February 17, 2009

Blog Share post

The following post was written as part of Blog Share, created by -R-. Blog Share gives everyone a chance to publish something they want to get off their chest, but might not want their public to know. My anonymous guest blogger wrote something that struck a chord with me, because I was once in a similar position. I hope you enjoy it, and please leave my anonymous friend some supportive comment love.

I have been racking my brain for a Blog Share post all day. When I signed up to participate, I had an idea in mind. My story was elegant and interesting and something that I didn’t want my blog readers who know me in real life to know. And then I forgot it. In truth, another potential Blog Share-worthy story popped up, but now I’ve decided I’m not ready to tell that one because I’m still working out how I feel about it and I am not ready to open myself up to comments and criticisms on that particular issue. And so….I’ve been stumped.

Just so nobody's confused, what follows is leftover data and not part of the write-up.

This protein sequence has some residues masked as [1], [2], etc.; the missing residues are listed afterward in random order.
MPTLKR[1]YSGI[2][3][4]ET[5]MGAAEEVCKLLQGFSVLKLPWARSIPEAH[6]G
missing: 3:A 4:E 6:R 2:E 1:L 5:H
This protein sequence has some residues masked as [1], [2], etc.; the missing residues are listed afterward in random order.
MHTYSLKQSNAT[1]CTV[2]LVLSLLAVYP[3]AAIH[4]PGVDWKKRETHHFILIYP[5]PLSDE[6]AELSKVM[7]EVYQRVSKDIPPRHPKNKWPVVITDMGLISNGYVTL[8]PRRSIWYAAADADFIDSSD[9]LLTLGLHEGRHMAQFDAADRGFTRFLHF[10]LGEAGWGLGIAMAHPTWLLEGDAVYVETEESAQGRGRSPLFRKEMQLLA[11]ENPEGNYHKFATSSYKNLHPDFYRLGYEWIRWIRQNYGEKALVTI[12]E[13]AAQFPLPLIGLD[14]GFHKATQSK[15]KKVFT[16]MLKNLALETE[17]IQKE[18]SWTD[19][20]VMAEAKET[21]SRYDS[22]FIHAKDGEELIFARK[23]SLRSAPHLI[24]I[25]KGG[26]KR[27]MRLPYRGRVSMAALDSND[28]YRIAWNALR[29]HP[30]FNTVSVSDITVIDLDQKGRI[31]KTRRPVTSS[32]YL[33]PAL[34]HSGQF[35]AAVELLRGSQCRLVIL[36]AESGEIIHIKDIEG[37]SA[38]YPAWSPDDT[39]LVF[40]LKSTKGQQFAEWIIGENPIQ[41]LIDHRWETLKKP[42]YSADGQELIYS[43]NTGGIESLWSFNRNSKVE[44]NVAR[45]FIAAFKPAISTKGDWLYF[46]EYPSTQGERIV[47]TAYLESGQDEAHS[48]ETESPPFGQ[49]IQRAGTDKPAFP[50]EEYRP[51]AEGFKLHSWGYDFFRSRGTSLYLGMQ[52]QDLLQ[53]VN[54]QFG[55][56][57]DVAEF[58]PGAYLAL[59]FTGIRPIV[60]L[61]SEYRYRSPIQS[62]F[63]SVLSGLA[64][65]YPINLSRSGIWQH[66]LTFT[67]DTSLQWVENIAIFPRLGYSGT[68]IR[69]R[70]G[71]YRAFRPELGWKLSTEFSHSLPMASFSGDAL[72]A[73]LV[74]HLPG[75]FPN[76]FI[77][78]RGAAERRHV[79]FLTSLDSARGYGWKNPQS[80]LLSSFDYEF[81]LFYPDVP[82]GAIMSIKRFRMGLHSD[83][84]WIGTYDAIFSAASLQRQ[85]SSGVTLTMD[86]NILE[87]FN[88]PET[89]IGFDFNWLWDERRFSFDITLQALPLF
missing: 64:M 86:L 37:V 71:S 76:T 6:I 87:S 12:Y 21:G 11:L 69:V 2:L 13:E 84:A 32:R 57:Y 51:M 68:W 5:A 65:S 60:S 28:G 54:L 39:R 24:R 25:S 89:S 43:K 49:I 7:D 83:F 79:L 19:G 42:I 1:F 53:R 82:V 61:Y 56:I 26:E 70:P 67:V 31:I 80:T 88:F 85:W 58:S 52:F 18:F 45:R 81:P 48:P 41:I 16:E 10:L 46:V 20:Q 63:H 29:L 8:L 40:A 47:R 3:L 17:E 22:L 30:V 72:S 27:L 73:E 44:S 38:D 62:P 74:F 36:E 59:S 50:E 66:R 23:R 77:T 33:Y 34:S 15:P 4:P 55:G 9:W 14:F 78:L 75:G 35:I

I’ve decided on something that isn’t glamorous or exciting or even all that scandalous, but it’s something about which I am embarrassed. Actually, I’m beyond embarrassed. I think it’s fair to say I’m even ashamed. This shame, however, is what makes me want to talk about it – because if anyone else has done the same thing, well, I want that person to read this and know that she or he is not alone. That there are other people who have done this or do this or will do this.

With that grand of an intro, I’m quite certain you will be disappointed to know that I’ve been gearing up to talk about money management. I can hear the crowds booing now. Still, I promise you: anyone who has trouble managing his or her money probably feels a deep sense of mortification whenever money is mentioned. I know I did.

When I was in college, I bounced so many checks that I actually had a charge filed against me by…I think the city?…and I had to attend a money management class to get it removed from my record. I’d love to tell you that this happened because I was trying to put together tuition money and finance my own books, room, and board, but that would be a lie. My parents gave me a generous allowance every months, and if I ever needed extra money, all I had to do was call them. I had absolutely no excuse except my own refusal to keep track of what I had and didn’t have, and then my refusal to abstain from going out when I “didn’t have”.